It is really frustrating when you do something to achieve a particular objective and find that the so called objective (responsiveness in my case) comes bundled with other (& bigger) problem. Had I been aware of such outcome, I would have never attempted to take the wordpress route !

    On the revenue front, I am not seeing any increase in my earning even after the new design. The site, being in meditation niche, does not have good affiliate programs and was being maintained by me on a self-sustaining basis in my part time (I am still on a 9-5 routine of day job. Only in my case it is 9-7 actually). The site5's beginning VPS plan cost $75/month). This is simply not an option for me.

    Thanks for suggesting other VPS host to me Kevin. I found that the cheapest VPS plan of $10 month from Stablehost is an unmanaged one and I'll have to spend another $30 for their managed add-on.

    Really some tough time for me.

    In any case, thanks a lot Kevin for clarifying these things to me. It will surely help me take a conscious decision about my site.

    Regards,

    Shekhar
     
  4. Hi Shekhar.

    You need to think about what is actually happening when someone visits your website.

    Previously, when someone visited a page on your website they had to send a request to your server to download a static HTML file, any images displayed on the page, and any files referenced in the header, such as CSS or Javascript.

    The situation is different with a WordPress website.

    When someone visits a page, the content needs to be retrieved from multiple rows in your database. A large number of files also have to be accessed. We are not just talking about design files such as HTML, PHP, CSS, Javascript etc. You also need to think about all of the pages that need to be executed every time a page is loaded.

    For example, one WordPress plugin might add an additional few requests to your server. That is just one WordPress plugin. Now think of all the PHP code, CSS code, HTML code, Javascript code etc, that all of your WordPress plugins need to access. All of this information needs to be retrieved every single time someone loads a page on your website.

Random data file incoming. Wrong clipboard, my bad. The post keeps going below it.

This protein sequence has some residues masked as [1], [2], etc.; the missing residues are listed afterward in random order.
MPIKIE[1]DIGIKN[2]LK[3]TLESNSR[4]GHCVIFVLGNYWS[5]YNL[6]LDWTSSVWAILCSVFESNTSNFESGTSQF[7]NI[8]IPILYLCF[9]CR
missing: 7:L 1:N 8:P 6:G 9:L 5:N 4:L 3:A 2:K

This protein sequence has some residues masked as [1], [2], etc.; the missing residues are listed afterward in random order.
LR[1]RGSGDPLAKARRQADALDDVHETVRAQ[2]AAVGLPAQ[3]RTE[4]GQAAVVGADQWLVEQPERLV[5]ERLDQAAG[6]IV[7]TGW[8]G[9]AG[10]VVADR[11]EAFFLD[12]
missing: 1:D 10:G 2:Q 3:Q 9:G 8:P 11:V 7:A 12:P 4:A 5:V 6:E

This process is minimised by the use of caching, but it still does occur.

    I encourage you to start new discussion threads on Rise Forums regarding these issues:
    • Optimising your WordPress website so that it loads quicker and uses up less hosting resources (be sure to share your website URL)
    • Monetising your website; A website generating that amount of traffic should be able to earn enough money to pay for hosting it
    There are a lot of affordable VPS plans out there so keep on looking. There are also some great affordable cloud hosting plans.

    Don't worry. We will help you get all of this resolved :)

    Kevin
     
  5. @Shekhar could you share link to your website?
    I have some thoughts, but I'd like to see it first :)
     
  6. ################################################################
    @Shekhar could you share link to your website?
    I have some thoughts, but I'd like to see it first :)

    ################################################################

    Yes. Here it is : http://www.meditationiseasy.com/
     
  7. Thanks for sharing your website Shekhar.

    I encourage you to update your signature and add your website to it.

    With regards to monetisation, I would display adsense ads in better positions. For example, a large banner underneath your navigation bar. You could also display your sidebar banner in between the sections that are listed. This will lead to a much higher conversion rate.

    With regards to the performance of your website, your website is loading very slowly. Using a benchmark service such as GTmetrix will help explain what needs addressed. The vast majority of these issues would be resolved by using a good caching solution and a content delivery network.
     
  8. Kevin Muldoon likes this.
  9. Hi Kevin & Kris,

    Thanks a lot for your kind help and suggestions. Seems I am in the good company of real geeks :)

    I will be doing the tweaks as suggested by you and let you know.

    Regards,

    Shekhar
     
    Kevin Muldoon likes this.